Film special effects museum hits milestone
Concerts and costumes among the treats at Karel Zeman Museum
Posted: October 9, 2013
To celebrate its first birthday, the Karel Zeman Museum is adding some of the original costumes from the director's famous science fiction and fanstasy films to the existing display of movie props and video clips. There will also be several special events, including workshops and demonstrations by movie professionals. Some 50,000 visitors came to the museum in the first year.
If you don't know the name Karel Zeman, you have missed out on an important era of fantasy films. He was active in Czechoslovakia from the 1947 up to 1980, making adaptations of Jules Verne stories and other well-known tales including The Fabulous Baron Munchausen, a topic also tackled by Terry Gilliam. For the English-speaking market is films were often crudely re-edited and dubbed, but thanks to DVDs and screenings at the museum many can now be seen in all their glory.
"He was very famous because of his special effects," Ludmila Zemanová, the daughter of the director, told The Prague Post. "Still now Steven Spielberg and other great directors watch his films and can't figure out how the special effects were done." While for most of his career he only had access to black-and-white film, he developed special cameras and techniques that allowed the film to be tinted, sometimes in multiple colors. The results, often involving multiple exposures, are quite different from what anyone has dome before or since.
Zemanová wanted a modern interactive museum that would excite children. Several of the props such as a flying machine with a moving backdrop can be used by visitors to create their own video for example. "For parents it's amazing. On a rainy day they can bring the children. … It's very educational," she said, adding that her father was very concerned with historical accuracy. His prehistoric scenes were based on the best information available at the time and his period pieces used paintings and etchings as a guide for costumes and props. Some videos and exhibits also explain how certain film scenes were done.
Karel Zeman Museum
Where: Saská 3, Prague 1-Malá Strana (by the Charles Bridge)
When: Open daily 10 a.m.-9 p.m.; special events Oct. 12-13 and 19-20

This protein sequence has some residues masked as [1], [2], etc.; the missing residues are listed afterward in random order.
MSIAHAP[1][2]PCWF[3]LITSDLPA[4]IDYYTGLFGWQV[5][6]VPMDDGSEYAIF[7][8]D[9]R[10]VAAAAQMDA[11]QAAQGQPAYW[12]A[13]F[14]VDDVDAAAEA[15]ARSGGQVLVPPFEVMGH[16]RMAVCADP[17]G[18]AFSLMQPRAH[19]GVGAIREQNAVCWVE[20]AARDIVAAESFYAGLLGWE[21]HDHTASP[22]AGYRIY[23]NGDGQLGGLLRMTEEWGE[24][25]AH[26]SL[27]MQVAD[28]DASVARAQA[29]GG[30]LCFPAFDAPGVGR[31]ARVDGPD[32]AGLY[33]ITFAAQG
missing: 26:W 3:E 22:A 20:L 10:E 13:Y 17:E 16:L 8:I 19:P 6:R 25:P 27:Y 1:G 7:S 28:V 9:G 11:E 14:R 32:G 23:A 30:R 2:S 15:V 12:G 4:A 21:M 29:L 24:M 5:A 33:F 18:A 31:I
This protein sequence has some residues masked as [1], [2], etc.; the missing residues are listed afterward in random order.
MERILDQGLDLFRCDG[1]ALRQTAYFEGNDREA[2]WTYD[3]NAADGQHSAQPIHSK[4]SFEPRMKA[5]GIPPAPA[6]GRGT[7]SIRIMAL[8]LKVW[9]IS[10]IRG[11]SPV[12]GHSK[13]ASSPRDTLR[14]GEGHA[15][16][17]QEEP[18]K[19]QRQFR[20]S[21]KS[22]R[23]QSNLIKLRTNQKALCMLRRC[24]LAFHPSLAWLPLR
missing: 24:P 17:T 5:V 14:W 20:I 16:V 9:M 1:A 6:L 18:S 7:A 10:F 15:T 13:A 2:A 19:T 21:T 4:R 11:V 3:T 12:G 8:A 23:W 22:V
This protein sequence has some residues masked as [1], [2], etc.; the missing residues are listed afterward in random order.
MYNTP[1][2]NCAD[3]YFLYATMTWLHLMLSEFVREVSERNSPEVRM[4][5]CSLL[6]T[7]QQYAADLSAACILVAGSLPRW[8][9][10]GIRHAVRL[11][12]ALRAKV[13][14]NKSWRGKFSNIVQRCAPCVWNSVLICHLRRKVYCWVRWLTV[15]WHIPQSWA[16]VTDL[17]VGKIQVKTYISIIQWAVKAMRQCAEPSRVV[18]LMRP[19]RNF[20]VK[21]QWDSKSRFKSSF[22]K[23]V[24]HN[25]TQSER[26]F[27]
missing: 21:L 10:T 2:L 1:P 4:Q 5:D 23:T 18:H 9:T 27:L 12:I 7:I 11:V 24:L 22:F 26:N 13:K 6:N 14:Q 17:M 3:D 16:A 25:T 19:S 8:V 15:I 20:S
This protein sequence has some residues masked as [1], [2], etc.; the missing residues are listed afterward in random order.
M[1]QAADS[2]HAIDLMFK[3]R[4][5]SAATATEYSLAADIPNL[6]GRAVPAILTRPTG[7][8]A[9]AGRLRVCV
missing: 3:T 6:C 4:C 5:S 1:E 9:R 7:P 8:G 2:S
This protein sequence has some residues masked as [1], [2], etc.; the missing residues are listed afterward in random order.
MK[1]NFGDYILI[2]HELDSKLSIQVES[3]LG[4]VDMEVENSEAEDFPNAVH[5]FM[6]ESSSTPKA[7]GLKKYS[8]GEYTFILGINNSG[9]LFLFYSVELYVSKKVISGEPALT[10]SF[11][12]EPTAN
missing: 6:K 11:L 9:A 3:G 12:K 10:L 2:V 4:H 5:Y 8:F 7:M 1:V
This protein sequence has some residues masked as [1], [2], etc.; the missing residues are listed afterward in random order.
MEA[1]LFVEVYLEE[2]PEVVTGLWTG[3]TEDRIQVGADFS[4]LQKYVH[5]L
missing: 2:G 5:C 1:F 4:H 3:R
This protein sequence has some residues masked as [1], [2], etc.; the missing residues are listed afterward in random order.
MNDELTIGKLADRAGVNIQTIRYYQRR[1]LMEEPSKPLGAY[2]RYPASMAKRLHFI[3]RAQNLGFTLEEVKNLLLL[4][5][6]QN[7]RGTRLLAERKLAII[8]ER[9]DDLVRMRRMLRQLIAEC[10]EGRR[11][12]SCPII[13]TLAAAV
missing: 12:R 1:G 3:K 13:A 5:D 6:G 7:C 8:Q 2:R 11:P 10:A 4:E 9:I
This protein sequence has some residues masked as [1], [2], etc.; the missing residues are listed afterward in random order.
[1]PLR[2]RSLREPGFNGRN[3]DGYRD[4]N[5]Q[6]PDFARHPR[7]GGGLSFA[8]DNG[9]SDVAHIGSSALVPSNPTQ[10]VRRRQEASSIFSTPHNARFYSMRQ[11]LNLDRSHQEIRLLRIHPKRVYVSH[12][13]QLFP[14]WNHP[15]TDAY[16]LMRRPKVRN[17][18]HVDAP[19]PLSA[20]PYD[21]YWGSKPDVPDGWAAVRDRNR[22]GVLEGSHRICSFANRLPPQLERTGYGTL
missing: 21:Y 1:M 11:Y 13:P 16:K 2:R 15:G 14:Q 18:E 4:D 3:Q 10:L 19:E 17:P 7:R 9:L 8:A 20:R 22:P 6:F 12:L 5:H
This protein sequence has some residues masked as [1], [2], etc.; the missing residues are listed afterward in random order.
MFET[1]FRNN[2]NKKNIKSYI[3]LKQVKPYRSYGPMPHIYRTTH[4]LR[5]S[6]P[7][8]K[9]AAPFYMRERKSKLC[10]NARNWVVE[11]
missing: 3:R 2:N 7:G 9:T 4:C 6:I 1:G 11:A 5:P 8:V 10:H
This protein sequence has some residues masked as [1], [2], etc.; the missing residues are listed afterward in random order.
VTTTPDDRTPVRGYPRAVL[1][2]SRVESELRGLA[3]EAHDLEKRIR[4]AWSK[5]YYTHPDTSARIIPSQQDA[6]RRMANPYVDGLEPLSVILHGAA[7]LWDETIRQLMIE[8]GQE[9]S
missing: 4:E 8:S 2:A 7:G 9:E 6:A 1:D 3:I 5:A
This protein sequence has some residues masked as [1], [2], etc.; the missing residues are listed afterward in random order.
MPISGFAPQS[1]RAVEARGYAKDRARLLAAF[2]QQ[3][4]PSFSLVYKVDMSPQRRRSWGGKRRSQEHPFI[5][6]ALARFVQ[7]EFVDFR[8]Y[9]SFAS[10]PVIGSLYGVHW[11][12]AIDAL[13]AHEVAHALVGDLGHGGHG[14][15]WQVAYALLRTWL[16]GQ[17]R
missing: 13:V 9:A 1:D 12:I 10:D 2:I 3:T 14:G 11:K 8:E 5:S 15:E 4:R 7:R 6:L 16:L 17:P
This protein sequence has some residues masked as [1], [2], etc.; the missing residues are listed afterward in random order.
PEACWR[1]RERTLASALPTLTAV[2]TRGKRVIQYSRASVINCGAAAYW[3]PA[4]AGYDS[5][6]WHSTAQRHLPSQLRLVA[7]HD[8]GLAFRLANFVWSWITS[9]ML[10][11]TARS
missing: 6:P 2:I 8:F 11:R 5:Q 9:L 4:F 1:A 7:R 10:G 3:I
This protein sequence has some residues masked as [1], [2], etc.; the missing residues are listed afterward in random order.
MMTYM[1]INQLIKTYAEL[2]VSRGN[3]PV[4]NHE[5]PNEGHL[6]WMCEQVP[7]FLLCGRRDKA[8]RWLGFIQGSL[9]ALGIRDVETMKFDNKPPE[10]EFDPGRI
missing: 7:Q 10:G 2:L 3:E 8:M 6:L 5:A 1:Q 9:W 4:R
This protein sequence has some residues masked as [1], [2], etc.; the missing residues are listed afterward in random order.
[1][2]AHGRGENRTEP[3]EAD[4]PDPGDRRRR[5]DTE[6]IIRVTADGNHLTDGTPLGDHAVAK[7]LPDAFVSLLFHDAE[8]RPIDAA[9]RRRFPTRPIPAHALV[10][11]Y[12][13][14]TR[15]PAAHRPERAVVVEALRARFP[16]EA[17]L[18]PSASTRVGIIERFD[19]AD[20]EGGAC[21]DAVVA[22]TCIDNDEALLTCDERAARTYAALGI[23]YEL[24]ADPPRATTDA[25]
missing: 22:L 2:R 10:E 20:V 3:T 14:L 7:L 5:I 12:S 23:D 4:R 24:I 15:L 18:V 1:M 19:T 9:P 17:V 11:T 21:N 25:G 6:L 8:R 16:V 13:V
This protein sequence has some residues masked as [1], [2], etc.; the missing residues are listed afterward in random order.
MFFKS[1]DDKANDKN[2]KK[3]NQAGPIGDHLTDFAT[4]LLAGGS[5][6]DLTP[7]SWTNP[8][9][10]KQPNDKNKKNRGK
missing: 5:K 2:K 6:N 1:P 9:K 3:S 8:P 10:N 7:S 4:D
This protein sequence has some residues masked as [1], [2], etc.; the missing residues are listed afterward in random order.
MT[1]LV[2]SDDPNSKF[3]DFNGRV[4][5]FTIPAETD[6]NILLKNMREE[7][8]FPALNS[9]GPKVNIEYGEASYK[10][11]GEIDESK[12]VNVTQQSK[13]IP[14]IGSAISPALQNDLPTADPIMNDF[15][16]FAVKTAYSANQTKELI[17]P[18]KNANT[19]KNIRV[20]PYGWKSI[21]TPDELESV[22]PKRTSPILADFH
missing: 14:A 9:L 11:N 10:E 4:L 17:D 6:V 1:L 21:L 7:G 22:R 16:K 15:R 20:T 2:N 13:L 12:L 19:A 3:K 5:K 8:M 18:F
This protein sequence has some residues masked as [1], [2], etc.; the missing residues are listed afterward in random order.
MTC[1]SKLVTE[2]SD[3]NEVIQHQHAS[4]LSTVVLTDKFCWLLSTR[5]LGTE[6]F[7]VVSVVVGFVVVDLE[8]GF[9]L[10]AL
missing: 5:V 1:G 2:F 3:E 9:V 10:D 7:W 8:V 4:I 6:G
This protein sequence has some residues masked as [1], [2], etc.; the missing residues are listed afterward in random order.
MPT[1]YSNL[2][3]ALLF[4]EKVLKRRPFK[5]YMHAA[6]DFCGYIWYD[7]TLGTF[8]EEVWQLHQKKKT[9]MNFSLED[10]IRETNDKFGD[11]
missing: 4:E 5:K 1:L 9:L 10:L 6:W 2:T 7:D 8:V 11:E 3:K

"My father loved painting and design, but there were so many talented painters and designers," Zemanová said. "He saw film as a way to make a special contribution."
While most of the props and other items in the museum are from Zemanová's collection, the costumes that are newly on display come from the archives Barrandov Studios. The costumes are in remarkably good condition, mostly because they were only used once. "Nobody else made these kinds of movies," she said. "The costumes had to be part of the overall image of each scene. There were many tests for costumes to make sure they had the proper look," she said.
Zemanová worked with her father on several of the films, even appearing on horseback in one scene when the actress turned out to be afraid of horses. But she preferred work behind the scenes. "My father discouraged me from acting," she said.
Today she makes interactive children's books that combine text and animation. The books can be viewed on computers and tablets. She is following much of what her father taught her. "You have to be true to history and choose the best design and best story," she said, adding that children today have access to a lot of information and can spot when something is wrong. Some of her work is included at the end of the museum and her father's influence is clearly evident. Her most successful book is an illustrated version of The Epic of Gilgamesh, while The First Red Maple Leaf is used in primary schools in Canada.
For the museum's birthday, there is a party Oct. 12-13 where visitors will be able to rent real film costumes and take part in makeup and hair style demonstrations with experts from Barrandov. The results can be used for a unique family photo. There will be a chance for children to learn some photography and animation techniques, and competitions.
The next weekend, Oct. 19-20 has workshops for children at Divadlo Minor and a multimedia program with live music performed by the Factory Clarinet Quartet and inspired by Zeman's films in the evenings at Čertovka, the stream near the musem and Charles Bridge. The program is in association with the Strings of Autumn festival.
Raymond Johnston can be reached at